These birds migrate in the winter to the southwestern United States and Mexico. They often migrate in huge flocks with other species of birds. The only regions of the United States where these blackbirds are permanent residents are the San Joaquin Valley and the Lower Colorado River Valley of Arizona and California. It is an extremely rare vagrant to western Europe, with some records suspected to refer to escapes from captivity. When migrating, males and females travel separately. Males typically arrive at the breeding marshes 2-3 weeks before females during spring migration.[5] Research suggests that females choose breeding sites based on the reproductive success (number of young per breeding female) of the site in previous years.[6]

The breeding habitat of the yellow-headed blackbird are marshes in North America (mainly west of the Great Lakes), particularly in plants such as cattails (genus Typha), bulrush (genus Scirpus), and common reeds (genus Phragmites).[7] The nest is built with and attached to marsh vegetation and is constructed over open water.[5] They nest in colonies, often sharing their habitat closely with the red-winged blackbird (Agelaius phoeniceus). During the breeding and nesting season the males are very territorial and spend much of their time perched on reed stalks and displaying or chasing off intruders.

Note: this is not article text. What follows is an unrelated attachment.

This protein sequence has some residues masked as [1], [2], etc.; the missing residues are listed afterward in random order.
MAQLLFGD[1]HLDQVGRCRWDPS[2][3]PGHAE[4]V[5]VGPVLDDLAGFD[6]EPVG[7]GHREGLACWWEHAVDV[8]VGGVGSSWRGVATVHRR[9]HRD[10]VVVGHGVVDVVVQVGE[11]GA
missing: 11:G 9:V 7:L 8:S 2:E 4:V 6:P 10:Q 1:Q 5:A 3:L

Food

These birds eat seeds during majority of the year and insects throughout the summer months.[8] They birds forage in the marsh, in fields or on the ground; they sometimes catch insects in flight. Sunflowers are fairly popular amongst Yellow-headed Blackbirds in the Northern Great Plains, with a study indicating that males eat more sunflower than grains and females more grains than sunflower.[9] Some methods of gathering food involve flipping over stones, catching insects from the top of water, and foraging. Foraging methods take place in uplands, with the flock taking a "rolling" formation in which birds fly from the back to the front of the flock to feed. Female Yellow-headed blackbirds primarily feed their newly-hatched young insects from the order Odonata, which includes dragonflies and damselflies.[10] Outside the nesting period, they often feed in flocks, often with related species.
Songs and Calls

This bird's song resembles the grating of a rusty hinge. Male Yellow-headed blackbirds have been observed to have two types of songs, and "accent song" and a "buzz song". The “buzz songs'' have much higher pitch than the accent song, and thus do not echo as well in the dense marshes they live in. For that reason, buzzing songs are typically done when communicating closer whereas accent songs are done to communicate with birds further in the marshes.[11] Female birds have a song that is described to be similar to the male "buzz song", consisting of harsh grating or buzz sounds. Both sexes are also found to elicit harsh calling notes.[12]